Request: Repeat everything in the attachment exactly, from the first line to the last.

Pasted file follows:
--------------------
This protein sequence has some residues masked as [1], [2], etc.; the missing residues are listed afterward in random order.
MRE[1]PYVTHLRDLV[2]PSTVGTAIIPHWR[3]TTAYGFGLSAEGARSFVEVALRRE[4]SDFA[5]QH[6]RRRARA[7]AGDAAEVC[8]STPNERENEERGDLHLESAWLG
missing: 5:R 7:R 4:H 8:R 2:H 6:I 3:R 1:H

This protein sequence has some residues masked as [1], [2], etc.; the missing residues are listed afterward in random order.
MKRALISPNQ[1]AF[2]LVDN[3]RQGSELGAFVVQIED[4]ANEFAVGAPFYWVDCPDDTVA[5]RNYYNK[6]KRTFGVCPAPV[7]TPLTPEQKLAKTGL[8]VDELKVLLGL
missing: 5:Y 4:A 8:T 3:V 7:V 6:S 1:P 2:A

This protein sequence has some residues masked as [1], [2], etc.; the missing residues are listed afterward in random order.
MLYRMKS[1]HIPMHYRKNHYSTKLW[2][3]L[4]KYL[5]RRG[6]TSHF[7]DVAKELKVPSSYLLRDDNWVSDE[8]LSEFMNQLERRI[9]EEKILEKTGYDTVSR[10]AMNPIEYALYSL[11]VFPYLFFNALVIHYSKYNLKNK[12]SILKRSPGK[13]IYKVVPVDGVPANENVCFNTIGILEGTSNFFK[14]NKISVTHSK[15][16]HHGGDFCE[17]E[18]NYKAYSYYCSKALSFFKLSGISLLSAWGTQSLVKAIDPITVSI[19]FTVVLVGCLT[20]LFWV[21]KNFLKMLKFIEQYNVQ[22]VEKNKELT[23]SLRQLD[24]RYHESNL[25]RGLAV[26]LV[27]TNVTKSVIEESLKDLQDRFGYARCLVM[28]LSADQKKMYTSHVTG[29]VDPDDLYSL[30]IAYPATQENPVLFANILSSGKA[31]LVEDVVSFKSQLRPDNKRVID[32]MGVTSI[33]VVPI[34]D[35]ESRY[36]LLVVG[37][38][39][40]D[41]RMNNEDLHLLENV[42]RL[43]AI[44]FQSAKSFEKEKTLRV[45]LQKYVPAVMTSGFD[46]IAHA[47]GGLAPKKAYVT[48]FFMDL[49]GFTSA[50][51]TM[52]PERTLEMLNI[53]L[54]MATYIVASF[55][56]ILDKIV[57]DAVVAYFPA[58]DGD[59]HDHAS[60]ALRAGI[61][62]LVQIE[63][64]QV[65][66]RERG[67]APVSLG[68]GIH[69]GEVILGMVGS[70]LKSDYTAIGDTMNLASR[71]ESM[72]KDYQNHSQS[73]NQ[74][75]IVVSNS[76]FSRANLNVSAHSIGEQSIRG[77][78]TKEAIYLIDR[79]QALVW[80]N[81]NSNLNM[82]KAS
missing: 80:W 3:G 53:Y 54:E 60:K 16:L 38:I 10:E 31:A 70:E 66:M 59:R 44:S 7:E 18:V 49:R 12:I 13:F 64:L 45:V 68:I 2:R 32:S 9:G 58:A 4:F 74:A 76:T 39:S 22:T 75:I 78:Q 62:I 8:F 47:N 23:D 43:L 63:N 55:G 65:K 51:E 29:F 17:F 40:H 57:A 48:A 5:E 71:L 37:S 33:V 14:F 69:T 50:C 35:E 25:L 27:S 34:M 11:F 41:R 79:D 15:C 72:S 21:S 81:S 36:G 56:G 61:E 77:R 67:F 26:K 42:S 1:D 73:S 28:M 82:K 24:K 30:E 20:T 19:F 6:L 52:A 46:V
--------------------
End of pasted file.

This protein sequence has some residues masked as [1], [2], etc.; the missing residues are listed afterward in random order.
MRE[1]PYVTHLRDLV[2]PSTVGTAIIPHWR[3]TTAYGFGLSAEGARSFVEVALRRE[4]SDFA[5]QH[6]RRRARA[7]AGDAAEVC[8]STPNERENEERGDLHLESAWLG
missing: 5:R 7:R 4:H 8:R 2:H 6:I 3:R 1:H

This protein sequence has some residues masked as [1], [2], etc.; the missing residues are listed afterward in random order.
MKRALISPNQ[1]AF[2]LVDN[3]RQGSELGAFVVQIED[4]ANEFAVGAPFYWVDCPDDTVA[5]RNYYNK[6]KRTFGVCPAPV[7]TPLTPEQKLAKTGL[8]VDELKVLLGL
missing: 5:Y 4:A 8:T 3:V 7:V 6:S 1:P 2:A

This protein sequence has some residues masked as [1], [2], etc.; the missing residues are listed afterward in random order.
MLYRMKS[1]HIPMHYRKNHYSTKLW[2][3]L[4]KYL[5]RRG[6]TSHF[7]DVAKELKVPSSYLLRDDNWVSDE[8]LSEFMNQLERRI[9]EEKILEKTGYDTVSR[10]AMNPIEYALYSL[11]VFPYLFFNALVIHYSKYNLKNK[12]SILKRSPGK[13]IYKVVPVDGVPANENVCFNTIGILEGTSNFFK[14]NKISVTHSK[15][16]HHGGDFCE[17]E[18]NYKAYSYYCSKALSFFKLSGISLLSAWGTQSLVKAIDPITVSI[19]FTVVLVGCLT[20]LFWV[21]KNFLKMLKFIEQYNVQ[22]VEKNKELT[23]SLRQLD[24]RYHESNL[25]RGLAV[26]LV[27]TNVTKSVIEESLKDLQDRFGYARCLVM[28]LSADQKKMYTSHVTG[29]VDPDDLYSL[30]IAYPATQENPVLFANILSSGKA[31]LVEDVVSFKSQLRPDNKRVID[32]MGVTSI[33]VVPI[34]D[35]ESRY[36]LLVVG[37][38][39][40]D[41]RMNNEDLHLLENV[42]RL[43]AI[44]FQSAKSFEKEKTLRV[45]LQKYVPAVMTSGFD[46]IAHA[47]GGLAPKKAYVT[48]FFMDL[49]GFTSA[50][51]TM[52]PERTLEMLNI[53]L[54]MATYIVASF[55][56]ILDKIV[57]DAVVAYFPA[58]DGD[59]HDHAS[60]ALRAGI[61][62]LVQIE[63][64]QV[65][66]RERG[67]APVSLG[68]GIH[69]GEVILGMVGS[70]LKSDYTAIGDTMNLASR[71]ESM[72]KDYQNHSQS[73]NQ[74][75]IVVSNS[76]FSRANLNVSAHSIGEQSIRG[77][78]TKEAIYLIDR[79]QALVW[80]N[81]NSNLNM[82]KAS
missing: 80:W 3:G 53:Y 54:E 60:K 16:L 38:I 10:E 31:A 70:E 66:M 59:R 44:S 7:E 18:V 49:R 12:I 13:F 64:L 45:V 68:I 2:R 32:S 9:G 58:A 4:F 74:A 76:T 39:S 22:T 75:I 78:Q 62:I 8:F 47:N 23:D 43:L 63:N 55:G 65:K 51:E 29:F 17:F 40:H 57:A 48:A 5:E 71:L 37:S 33:V 14:F 69:T 50:C 35:E 25:L 27:S 34:M 11:F 41:R 79:D 15:C 72:S 21:S 81:S 36:G 56:G 61:E 77:R 67:F 26:K 42:S 1:D 73:S 28:M 82:K 24:K 30:E 20:T 19:F 6:L 52:A 46:V